Read profiles of all the winners here.
Law School: Yale Law
Q: What was your first job out of law school?
A: I clerked on the 3rd Circuit for Judge James Hunter III. After that I went to Wachtell Lipton from 1984 through 1989.
Q: Who is your favorite woman in history?
A: Eleanor of Aquitaine. She was a strong woman in her own right, she was married to the King of France before she was divorced and married to King Henry II of England. She bore kings herself, and was wealthy and powerful in her own right, alluring and attractive and politically important.
Q: How did your career progress after law school?
A: I had taken sort of a break in my career when my kids were young teenagers, and wasn’t working full-time, and was enjoying having a little extra time with them before they became real teenagers. And somebody called me and asked me if I had recommendations for the deputy general counsel position that was open at ConocoPhillips. And eventually I just ended up saying, “Hey, put my hat in the ring. I’m interested.”
Q: What kind of support did you receive from your superiors?
A: I got the best support in the world, the best support you could possibly get, from my superiors [at Wachtell Lipton]. They were anxious for me to succeed. They were demanding. They were supportive. Their view was: “We work really hard, and if you come to a point where you have a technical question or an ethical question or you need to get something done that you’re not able to get done at your level, that’s when you come to us and we handle it.”
Q: Who was your mentor as you were advancing through your legal career?
A: I had two specific mentors. One was Dan Neff and one was Marty Lipton. One of the things that stands out in my mind is sitting with Dan while he was marking up contracts at 3 a.m. and 4 a.m. and he would explain to me everything that he was thinking about as he would make decisions as to how to mark it up. And that was just invaluable.
Q: What obstacles did you encounter on your way up?
A: When I was young, people were surprised that I was an attorney. In fact, I learned that if my secretary was out and I wanted to screen a call, I would just answer my phone, “Janet Langford’s office.” There was a shock factor when I was younger that has gone away.
I don’t know if it’s changed for young women, because I’m no longer one, but for young women especially, people in many instances want to get to know you as more than just a colleague. The fact that you’re a young woman never leaves the room. As you get older, that problem goes away.
I had the obstacles of people calling you “honey” or asking you to get coffee, but I considered those to be pretty minor. Really, the major obstacle continues to be work-life balance.
Q: What have you done to help a woman or women in law?
A: I mentored the woman who’s now the general counsel of Kraft. I don’t mentor just women, but I’m very happy when I find women who are capable and open to being mentored, and I try to make sure that I offer them the same high expectations and support that I was given, and to make sure that their name comes up for assignments to certain teams or a board of directors—whatever they’re ready for.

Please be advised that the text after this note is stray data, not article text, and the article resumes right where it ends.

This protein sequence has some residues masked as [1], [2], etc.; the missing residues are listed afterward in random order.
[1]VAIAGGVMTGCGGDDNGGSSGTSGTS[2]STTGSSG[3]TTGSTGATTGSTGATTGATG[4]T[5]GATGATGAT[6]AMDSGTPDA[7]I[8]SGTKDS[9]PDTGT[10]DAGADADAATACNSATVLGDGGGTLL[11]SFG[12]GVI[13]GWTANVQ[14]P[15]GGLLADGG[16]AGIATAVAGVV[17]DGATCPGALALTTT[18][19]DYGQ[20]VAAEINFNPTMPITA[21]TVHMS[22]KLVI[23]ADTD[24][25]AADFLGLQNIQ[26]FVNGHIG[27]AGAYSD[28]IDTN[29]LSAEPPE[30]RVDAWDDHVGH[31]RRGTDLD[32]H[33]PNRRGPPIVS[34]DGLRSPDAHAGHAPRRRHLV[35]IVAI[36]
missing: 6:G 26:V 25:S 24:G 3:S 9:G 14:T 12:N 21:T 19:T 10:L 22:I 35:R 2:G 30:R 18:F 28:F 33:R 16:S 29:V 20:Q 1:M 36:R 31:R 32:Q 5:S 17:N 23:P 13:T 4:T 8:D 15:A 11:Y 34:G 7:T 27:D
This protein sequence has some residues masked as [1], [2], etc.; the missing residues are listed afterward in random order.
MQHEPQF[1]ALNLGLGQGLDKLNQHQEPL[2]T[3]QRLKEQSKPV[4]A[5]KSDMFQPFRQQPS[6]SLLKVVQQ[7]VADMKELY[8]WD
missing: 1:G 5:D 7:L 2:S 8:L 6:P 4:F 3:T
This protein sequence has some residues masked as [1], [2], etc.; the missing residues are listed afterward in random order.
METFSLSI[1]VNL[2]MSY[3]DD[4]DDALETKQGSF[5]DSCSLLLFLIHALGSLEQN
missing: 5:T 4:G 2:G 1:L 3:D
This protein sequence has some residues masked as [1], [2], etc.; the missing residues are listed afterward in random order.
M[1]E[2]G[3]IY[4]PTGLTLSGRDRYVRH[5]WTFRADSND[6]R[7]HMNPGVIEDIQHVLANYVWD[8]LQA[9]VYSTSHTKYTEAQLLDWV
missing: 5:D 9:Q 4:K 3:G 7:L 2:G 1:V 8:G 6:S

Q: What advice would you give to a young woman lawyer wanting a successful career?
A: Work really hard when you’re young. There’s no substitute for really knowing your profession. Decide early on that you have an ethical standard that isn’t flexible, because there are lots of opportunities to be flexible, and it gets much harder once you decide to start being flexible there.
As for work-life balance, recognize that there are going to be times in your life, as you try to struggle with competing demands on your time, when you’re going to get Cs in everything. Work ain’t going to be happy, and home isn’t going to be happy. But life lasts a long time, and those phases, you’ll live through them. If you’re at the place you should be, people will help support you through those short periods.
Q: How do you manage work-life balance?
A: The way I managed it was to be very porous between my two lives. I had friends who, when they left at 5 p.m., or 6 p.m. or 7 p.m., they wanted to be home, and they didn’t want to be interrupted. And when they were at work, they didn’t want to be interrupted.
For me, it always worked much better to just triage. Whatever was most important at the time was what I paid attention to. So if I got a call from one of my kids in the middle of the day, people just kind of had to wait if it was important enough that I needed to deal with it. Likewise, I can remember having a long conference call at night when my son was two, stuffing him full of cookies so he’d be quiet while I was on the conference call. And then every time the phone would ring, he would point to the cookie jar. So I find being flexible is the ultimate answer.
Q: What is your proudest moment as a lawyer?
A: I just don’t think I have one. I really don’t. I’m proud every time I close a deal. I’m proud every time I convince someone that my preferred course of action is the right way to go. I’m proud every time I see younger lawyers that I work with do things well and advance. I consider it to be a journey that I’ve enjoyed as opposed to high points.
Q: What is your personal motto?
A: I understand that there’s some controversy over whether Winston Churchill said this or not, but I grew up believing he did. And it’s: Never, ever, ever give up.
Q: What other things would you like to do to help advance the careers of other women lawyers?
A: I would really like to do more of the same. I’ve so enjoyed getting to know and befriend new young lawyers, and help them. Everybody I’ve ever mentored has given me as much as I’ve given them. And the bigger that family is, the happier I’ll be.